Posts Tagged ‘creative’

The Best Creative Advice

In Thoughts on August 31, 2014 at 4:33 pm

…that I’ve stumbled upon yet. Am I really qualified to tell you which advice is good and which is crap when pursuing your creativity? Hell no. I haven’t done anything creatively great in my life. So, what I’m here to say is that this guy has a great idea that we should listen to simply because it is laid out in a way that hasn’t been done before. He expands upon how to “cultivate” your passion and, what I found to be most important, how to recognize opportunity that may lead to a new, more fulfilling passion. Read:

How many “passions” have you had in your life? When you were 8, what was it? Working on your boy/girlscout badges? What about 15, a specific sport? What about when you were 18… did it change? Mine did. All of my areas of interest have generally stayed in similar categories but my “passion” has changed. My focus when I was 18 was to become a makeup artist. I’ve always been great at it, and I loved learning about products and colors and techniques. Fast forward three years and I can’t learn enough about great works of literature and the emotions and histories that inspired them. I still enjoy doing makeup, but it’s no longer my passion. Why? Because I pursued it with room for growth. I built an expensive makeup kit, accompanied my friend who, at the time, was an aspiring (now successful) model to each of her photoshoots and did hours worth of work for free. I teamed up with photographers and began doing other models’ faces – actually for decent money. I researched cosmetology schools to go to, what type of makeup field to pursue (film and fashion are two VERY different things), and all the while I was focusing on how to better my craft.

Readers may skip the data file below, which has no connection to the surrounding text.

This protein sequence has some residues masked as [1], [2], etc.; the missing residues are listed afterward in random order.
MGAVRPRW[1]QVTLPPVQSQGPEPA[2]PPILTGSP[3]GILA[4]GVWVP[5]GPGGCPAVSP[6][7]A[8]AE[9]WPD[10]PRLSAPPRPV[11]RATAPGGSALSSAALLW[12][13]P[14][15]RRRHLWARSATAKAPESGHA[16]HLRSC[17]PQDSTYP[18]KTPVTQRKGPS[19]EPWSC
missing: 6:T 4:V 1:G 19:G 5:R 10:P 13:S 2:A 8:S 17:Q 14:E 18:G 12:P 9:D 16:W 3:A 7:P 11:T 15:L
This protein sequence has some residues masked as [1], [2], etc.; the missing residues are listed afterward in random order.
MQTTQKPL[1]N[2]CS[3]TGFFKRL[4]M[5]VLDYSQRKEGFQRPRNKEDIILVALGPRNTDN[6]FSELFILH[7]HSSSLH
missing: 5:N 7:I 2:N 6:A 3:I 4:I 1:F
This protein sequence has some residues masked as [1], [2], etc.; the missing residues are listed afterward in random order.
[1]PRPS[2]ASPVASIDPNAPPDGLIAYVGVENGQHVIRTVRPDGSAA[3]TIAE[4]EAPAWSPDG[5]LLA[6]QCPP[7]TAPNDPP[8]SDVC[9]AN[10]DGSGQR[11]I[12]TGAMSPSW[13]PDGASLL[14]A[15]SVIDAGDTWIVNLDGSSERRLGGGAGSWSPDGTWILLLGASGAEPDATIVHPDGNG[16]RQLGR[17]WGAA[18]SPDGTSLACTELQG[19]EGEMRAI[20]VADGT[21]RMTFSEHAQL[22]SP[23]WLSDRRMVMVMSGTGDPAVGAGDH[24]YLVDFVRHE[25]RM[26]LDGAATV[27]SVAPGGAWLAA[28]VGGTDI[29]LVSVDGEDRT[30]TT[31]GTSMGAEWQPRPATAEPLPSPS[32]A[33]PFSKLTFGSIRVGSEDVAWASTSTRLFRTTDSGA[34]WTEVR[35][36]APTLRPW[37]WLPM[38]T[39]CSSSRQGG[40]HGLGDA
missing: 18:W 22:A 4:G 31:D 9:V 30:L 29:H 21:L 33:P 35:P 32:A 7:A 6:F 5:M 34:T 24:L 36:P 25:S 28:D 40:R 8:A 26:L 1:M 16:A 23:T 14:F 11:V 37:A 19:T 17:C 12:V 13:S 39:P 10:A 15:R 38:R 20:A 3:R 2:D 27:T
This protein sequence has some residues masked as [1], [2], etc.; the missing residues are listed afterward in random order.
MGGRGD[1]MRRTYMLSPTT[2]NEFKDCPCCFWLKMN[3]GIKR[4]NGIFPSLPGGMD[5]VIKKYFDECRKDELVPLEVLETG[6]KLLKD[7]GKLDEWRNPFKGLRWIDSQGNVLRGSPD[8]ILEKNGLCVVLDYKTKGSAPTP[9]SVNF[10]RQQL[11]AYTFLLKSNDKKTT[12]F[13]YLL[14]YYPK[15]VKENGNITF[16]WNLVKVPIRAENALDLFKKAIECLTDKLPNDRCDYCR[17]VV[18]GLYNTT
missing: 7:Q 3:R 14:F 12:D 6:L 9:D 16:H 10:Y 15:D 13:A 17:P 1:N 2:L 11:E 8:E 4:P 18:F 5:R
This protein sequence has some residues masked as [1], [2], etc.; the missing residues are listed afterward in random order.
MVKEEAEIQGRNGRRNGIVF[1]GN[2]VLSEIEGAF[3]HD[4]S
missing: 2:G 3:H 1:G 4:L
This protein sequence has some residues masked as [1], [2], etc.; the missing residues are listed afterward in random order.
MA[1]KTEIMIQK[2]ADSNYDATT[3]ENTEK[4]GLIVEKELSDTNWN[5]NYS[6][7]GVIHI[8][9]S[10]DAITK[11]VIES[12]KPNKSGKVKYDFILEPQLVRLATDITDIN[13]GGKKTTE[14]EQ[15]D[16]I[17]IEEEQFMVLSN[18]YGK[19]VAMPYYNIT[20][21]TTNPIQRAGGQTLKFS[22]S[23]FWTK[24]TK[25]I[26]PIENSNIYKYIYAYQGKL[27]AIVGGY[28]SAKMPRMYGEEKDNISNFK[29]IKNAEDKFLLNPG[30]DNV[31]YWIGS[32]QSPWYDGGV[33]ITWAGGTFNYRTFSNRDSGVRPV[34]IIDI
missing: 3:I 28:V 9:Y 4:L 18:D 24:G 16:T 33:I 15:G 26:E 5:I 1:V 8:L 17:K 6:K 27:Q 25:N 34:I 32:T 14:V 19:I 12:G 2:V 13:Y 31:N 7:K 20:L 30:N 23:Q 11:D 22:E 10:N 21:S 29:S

See, I worked wholeheartedly on pursuing my passion, but something changed. I took a British Literature class and it sparked a new passion for me. I realized that I enjoyed reading poetry more than I enjoyed being a makeup artist. This didn’t happen overnight. As I read for the class, I realized how much poetry could influence my life; how it could help me make sense of things and find new ways to view life. I continued doing makeup for a while, but semesters after that class I was still going back to my textbook and finding new poems. I finally changed my major to English Literature, and as time went on, my interest in makeup artistry burnt out. I still enjoy doing it but I feel that now I’ve found something that makes life worth living. Maybe that sounds extreme, but it’s how I view great writing. Had I not taken the opportunity to learn more about this new interest, I wouldn’t have found my new passion. Likewise, had Steve Jobs not seen the opportunity to make money by selling Apple computers to everyday people, he would not have recognized his passion for being a technological innovator. Computers would have remained only an interest in his life, second to his passion of eastern mysticism. Jobs combined his former passion with his new interest, which shaped his inventive ideas and allowed his new interest to cultivate into a lifelong passion.